You must be logged-in in order to download this resource. If you do not have an AOE account, create one now. If you already have an account, please login.Login Create Account
Great! you're all signed in. Click to download your resource.Download
Timed arts, like videos, are significantly underrepresented in many art education programs. And rightfully so. The technology can be far too extensive, facilities and equipment are costly, and unless you had a timed arts course in your education program, your own background in this art form is limited. So, how can we break this trend and help our students learn about video? Thankfully, technology and apps are becoming more accessible and user-friendly to help beginning creatives see the potential. Introducing video to your students can open their minds to a new world of artmaking and arm them with another tool to communicate their ideas.
Many traditional artmaking approaches rely heavily on skills like hand-eye coordination and dexterity to be successful. The ability of a student to understand a concept is very different from performing and applying the concept to a piece of art. Video technology tools can be very forgiving, and automated functions provide flexibility. There is also less pressure as students can always edit and undo a mistake.
Even though the intersectionality of art and technology continues to grow, the perception of an artist continues to be defined by traditional approaches like drawing, painting, and sculpture. This is evident by the typical response you get when you tell people you’re an art teacher, and they say, “Oh, I can’t even draw a stick figure.” It’s likely your students feel the same way. Incorporating video into the classroom can help your technology-loving students see themselves as artists as they communicate and express with digital media.
Beyond the finished product, this type of experience can actually shift the way your students experience the world around them. Remember when you first learned about the elements and principles of art and design, and it forever changed the way you saw the layout of a poster or the lines in nature? Similarly, you start to see the beauty of motion and sound in ways you hadn’t previously considered.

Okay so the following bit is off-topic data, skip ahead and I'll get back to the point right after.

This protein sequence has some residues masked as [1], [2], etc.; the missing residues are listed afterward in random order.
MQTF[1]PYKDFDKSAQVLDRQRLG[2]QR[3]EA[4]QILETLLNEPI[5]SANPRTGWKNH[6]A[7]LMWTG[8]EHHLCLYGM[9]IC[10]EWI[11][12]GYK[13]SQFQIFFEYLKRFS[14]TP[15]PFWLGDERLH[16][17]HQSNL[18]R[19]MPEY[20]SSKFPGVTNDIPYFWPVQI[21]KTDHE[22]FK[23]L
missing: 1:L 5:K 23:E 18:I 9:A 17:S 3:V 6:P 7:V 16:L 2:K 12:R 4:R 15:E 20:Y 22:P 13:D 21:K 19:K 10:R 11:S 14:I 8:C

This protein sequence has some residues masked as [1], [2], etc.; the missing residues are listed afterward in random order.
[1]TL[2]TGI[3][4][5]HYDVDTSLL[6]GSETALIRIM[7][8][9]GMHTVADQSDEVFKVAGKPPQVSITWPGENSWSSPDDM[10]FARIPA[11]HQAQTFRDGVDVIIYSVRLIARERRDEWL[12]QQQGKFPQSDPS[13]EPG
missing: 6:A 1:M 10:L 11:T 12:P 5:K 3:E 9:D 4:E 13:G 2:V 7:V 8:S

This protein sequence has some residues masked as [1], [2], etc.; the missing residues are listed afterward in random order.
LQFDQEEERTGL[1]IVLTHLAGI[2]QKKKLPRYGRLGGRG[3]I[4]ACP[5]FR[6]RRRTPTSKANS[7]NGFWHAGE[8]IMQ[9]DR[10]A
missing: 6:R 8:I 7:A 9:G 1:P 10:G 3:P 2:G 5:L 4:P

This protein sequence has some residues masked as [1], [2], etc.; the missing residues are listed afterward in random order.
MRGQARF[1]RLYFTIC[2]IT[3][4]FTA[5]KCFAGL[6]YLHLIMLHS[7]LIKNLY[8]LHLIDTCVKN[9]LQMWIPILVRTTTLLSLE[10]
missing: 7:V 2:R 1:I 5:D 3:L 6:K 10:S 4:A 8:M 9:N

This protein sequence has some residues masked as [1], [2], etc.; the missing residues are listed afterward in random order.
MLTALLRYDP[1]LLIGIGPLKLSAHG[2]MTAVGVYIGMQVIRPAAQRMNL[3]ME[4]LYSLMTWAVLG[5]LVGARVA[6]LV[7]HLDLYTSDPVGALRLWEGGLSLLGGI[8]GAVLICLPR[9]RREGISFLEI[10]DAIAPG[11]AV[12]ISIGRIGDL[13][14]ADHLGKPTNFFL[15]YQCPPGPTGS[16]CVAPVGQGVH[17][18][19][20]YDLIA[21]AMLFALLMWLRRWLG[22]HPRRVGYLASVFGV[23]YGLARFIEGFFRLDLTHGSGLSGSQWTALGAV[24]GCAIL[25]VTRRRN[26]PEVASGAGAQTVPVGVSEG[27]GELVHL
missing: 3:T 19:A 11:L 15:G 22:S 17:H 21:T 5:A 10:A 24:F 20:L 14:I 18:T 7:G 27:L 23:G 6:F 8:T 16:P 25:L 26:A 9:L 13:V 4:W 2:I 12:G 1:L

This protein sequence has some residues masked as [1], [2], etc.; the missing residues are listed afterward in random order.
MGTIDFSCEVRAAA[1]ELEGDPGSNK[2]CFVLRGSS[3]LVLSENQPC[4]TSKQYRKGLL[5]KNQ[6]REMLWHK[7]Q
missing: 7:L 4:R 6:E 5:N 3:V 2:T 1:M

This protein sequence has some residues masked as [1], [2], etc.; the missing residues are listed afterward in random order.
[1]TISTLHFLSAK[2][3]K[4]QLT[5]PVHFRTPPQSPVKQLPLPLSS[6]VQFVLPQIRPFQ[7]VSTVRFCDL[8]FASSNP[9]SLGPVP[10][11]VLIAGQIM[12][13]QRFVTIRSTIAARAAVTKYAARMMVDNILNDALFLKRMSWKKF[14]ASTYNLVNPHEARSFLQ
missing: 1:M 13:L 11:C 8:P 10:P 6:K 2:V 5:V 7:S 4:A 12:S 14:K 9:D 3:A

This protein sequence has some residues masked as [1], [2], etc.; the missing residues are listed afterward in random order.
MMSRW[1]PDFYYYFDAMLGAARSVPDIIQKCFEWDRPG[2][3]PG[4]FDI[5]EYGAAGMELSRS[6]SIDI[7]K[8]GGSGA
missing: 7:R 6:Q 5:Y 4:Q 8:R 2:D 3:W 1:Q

Before you can introduce video to your students, you need to become a time-based artist yourself. Similar to learning other new media, you need to learn and practice different approaches, techniques, and ideas with the new tools. Putting yourself in the role of a learner will also help you relate to your students and plan for them more effectively.
Now that you have experienced the timed-arts, you can bring what you’ve learned into your classroom. But before you can start designing a great lesson or project, you need to know what tools you have available. Remember, similar to your experience; the initial goals are only to provide students with an introduction to video and leave the students wanting to learn more. There are several things to consider when introducing a digital medium into your classroom:
After you have identified the best tools for your students and school, you can start to think about different prompts and project ideas. Prompts can also be differentiated to support learners at all levels. Be sure to include any entry-level concepts, like camera angles, that will help support student production.
Overall, the potential impact of implementing video art into your program can be incredibly positive. You get to learn a new medium and provide students with a new and unique art experience to engage a whole new group of artists. Programmatically, video art units could also help increase enrollment and evolve into new courses and/or facilities at your school. Collaborations could even help stabilize your art program. It only takes a second!
Why don’t many art education programs include timed arts?
What are other free and user-friendly video-making apps?